13. 13. Figure 12-1 Any of the Action Model components can cause the ISO to take action. Any action, however, leads the ISO to report to the incident commander.
  14. 14. Action Models (con’t.) <ul><li>The ISO Action Model (con’t.) </li></ul><ul><ul><li>Resources </li></ul></ul><ul><ul><ul><li>Time </li></ul></ul></ul><ul><ul><ul><li>Personnel </li></ul></ul></ul><ul><ul><ul><li>Equipment </li></ul></ul></ul><ul><ul><li>Reconnaissance </li></ul></ul><ul><ul><ul><li>Exploratory examination of the incident scene environment and operations </li></ul></ul></ul>
  15. 15. Action Models (con’t.) <ul><li>The ISO Action Model (con’t.) </li></ul><ul><ul><li>Risk: is it acceptable? </li></ul></ul><ul><ul><li>Report </li></ul></ul><ul><ul><ul><li>Timely appropriate communications </li></ul></ul></ul><ul><ul><ul><li>Written reports </li></ul></ul></ul><ul><ul><ul><li>Safety briefings </li></ul></ul></ul><ul><ul><ul><li>Review of incident action plans </li></ul></ul></ul>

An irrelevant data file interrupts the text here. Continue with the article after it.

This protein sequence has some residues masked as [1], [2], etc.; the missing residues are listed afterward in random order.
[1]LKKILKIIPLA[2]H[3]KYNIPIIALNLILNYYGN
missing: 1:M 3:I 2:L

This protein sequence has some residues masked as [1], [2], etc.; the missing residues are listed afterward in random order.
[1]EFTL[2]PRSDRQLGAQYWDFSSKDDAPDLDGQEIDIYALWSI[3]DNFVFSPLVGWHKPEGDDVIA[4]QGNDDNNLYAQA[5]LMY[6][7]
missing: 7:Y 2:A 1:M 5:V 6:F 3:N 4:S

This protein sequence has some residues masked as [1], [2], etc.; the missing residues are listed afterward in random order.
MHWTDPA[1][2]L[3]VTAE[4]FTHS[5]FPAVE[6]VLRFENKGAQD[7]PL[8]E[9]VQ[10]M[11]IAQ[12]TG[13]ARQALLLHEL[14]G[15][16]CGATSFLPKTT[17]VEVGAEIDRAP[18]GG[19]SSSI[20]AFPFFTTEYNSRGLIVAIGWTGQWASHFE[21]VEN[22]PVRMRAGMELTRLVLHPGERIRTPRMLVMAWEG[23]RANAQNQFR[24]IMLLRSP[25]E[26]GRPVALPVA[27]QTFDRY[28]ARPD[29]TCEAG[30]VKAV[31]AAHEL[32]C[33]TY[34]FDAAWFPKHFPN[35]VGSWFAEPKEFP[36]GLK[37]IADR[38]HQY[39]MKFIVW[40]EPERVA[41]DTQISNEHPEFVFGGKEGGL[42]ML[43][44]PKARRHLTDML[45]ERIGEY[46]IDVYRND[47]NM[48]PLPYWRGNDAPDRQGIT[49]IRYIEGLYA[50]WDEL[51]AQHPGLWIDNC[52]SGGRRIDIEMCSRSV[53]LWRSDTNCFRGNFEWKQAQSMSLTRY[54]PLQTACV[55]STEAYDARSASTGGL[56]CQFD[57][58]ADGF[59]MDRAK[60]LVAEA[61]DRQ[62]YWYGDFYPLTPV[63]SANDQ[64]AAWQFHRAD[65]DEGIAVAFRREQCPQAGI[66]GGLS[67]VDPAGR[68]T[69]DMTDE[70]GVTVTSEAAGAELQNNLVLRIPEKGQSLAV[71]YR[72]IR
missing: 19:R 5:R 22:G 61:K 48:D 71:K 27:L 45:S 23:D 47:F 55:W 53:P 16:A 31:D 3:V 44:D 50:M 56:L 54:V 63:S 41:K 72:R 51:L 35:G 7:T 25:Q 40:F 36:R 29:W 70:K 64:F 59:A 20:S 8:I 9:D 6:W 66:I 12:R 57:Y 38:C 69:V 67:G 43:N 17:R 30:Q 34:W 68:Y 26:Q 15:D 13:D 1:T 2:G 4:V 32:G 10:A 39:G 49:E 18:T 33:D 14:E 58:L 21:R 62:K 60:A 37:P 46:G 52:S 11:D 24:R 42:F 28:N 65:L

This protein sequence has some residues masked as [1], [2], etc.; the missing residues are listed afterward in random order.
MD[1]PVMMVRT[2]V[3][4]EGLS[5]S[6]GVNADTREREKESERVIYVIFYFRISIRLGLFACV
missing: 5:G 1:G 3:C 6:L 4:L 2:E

16. 16. The ISO Arrival Process <ul><li>Steps for ISO integration upon arrival </li></ul><ul><ul><li>Confirm ISO assignment </li></ul></ul><ul><ul><li>Collect information </li></ul></ul><ul><ul><ul><li>IAP </li></ul></ul></ul><ul><ul><ul><li>Status of situation and resources </li></ul></ul></ul><ul><ul><li>Confirm communication links </li></ul></ul><ul><ul><ul><li>Radio channels, face-to-face </li></ul></ul></ul><ul><ul><li>Don appropriate identification and PPE </li></ul></ul>